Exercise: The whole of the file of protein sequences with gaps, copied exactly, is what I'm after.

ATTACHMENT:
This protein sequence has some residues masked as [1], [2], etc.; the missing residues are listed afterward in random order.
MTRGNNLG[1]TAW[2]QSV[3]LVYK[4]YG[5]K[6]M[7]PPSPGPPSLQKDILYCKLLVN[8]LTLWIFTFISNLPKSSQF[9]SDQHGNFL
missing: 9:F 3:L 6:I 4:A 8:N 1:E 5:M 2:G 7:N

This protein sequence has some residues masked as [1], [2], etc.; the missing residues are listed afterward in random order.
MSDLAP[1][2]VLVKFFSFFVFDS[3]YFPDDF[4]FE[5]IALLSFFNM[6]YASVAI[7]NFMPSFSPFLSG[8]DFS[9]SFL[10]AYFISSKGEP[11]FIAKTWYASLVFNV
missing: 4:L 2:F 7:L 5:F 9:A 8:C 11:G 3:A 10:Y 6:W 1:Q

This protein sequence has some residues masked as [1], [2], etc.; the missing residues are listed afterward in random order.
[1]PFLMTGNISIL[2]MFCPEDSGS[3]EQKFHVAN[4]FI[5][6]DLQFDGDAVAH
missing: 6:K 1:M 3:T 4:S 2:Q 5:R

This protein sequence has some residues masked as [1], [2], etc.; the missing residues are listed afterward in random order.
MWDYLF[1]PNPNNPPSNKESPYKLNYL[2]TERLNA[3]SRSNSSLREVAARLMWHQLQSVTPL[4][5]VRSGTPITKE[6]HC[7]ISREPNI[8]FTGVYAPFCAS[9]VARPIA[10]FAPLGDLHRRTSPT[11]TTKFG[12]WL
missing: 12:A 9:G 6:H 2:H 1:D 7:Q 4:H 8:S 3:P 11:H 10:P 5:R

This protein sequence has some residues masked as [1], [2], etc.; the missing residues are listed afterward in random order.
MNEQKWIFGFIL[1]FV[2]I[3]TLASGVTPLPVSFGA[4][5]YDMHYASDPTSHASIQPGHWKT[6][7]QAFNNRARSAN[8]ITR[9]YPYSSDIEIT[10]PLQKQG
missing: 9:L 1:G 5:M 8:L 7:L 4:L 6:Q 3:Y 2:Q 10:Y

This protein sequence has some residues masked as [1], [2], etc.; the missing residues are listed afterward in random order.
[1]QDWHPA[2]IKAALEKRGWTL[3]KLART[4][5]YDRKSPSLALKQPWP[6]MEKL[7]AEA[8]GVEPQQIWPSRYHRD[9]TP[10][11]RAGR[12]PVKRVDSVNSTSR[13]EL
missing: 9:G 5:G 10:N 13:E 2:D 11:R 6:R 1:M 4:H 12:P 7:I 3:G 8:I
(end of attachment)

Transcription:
This protein sequence has some residues masked as [1], [2], etc.; the missing residues are listed afterward in random order.
MTRGNNLG[1]TAW[2]QSV[3]LVYK[4]YG[5]K[6]M[7]PPSPGPPSLQKDILYCKLLVN[8]LTLWIFTFISNLPKSSQF[9]SDQHGNFL
missing: 9:F 3:L 6:I 4:A 8:N 1:E 5:M 2:G 7:N

This protein sequence has some residues masked as [1], [2], etc.; the missing residues are listed afterward in random order.
MSDLAP[1][2]VLVKFFSFFVFDS[3]YFPDDF[4]FE[5]IALLSFFNM[6]YASVAI[7]NFMPSFSPFLSG[8]DFS[9]SFL[10]AYFISSKGEP[11]FIAKTWYASLVFNV
missing: 4:L 2:F 7:L 5:F 9:A 8:C 11:G 3:A 10:Y 6:W 1:Q

This protein sequence has some residues masked as [1], [2], etc.; the missing residues are listed afterward in random order.
[1]PFLMTGNISIL[2]MFCPEDSGS[3]EQKFHVAN[4]FI[5][6]DLQFDGDAVAH
missing: 6:K 1:M 3:T 4:S 2:Q 5:R

This protein sequence has some residues masked as [1], [2], etc.; the missing residues are listed afterward in random order.
MWDYLF[1]PNPNNPPSNKESPYKLNYL[2]TERLNA[3]SRSNSSLREVAARLMWHQLQSVTPL[4][5]VRSGTPITKE[6]HC[7]ISREPNI[8]FTGVYAPFCAS[9]VARPIA[10]FAPLGDLHRRTSPT[11]TTKFG[12]WL
missing: 12:A 9:G 6:H 2:H 1:D 7:Q 4:H 8:S 3:P 11:H 10:P 5:R

This protein sequence has some residues masked as [1], [2], etc.; the missing residues are listed afterward in random order.
MNEQKWIFGFIL[1]FV[2]I[3]TLASGVTPLPVSFGA[4][5]YDMHYASDPTSHASIQPGHWKT[6][7]QAFNNRARSAN[8]ITR[9]YPYSSDIEIT[10]PLQKQG
missing: 9:L 1:G 5:M 8:L 7:L 4:L 6:Q 3:Y 2:Q 10:Y

This protein sequence has some residues masked as [1], [2], etc.; the missing residues are listed afterward in random order.
[1]QDWHPA[2]IKAALEKRGWTL[3]KLART[4][5]YDRKSPSLALKQPWP[6]MEKL[7]AEA[8]GVEPQQIWPSRYHRD[9]TP[10][11]RAGR[12]PVKRVDSVNSTSR[13]EL
missing: 9:G 5:G 10:N 13:E 2:D 11:R 6:R 1:M 4:H 12:P 7:I 3:G 8:I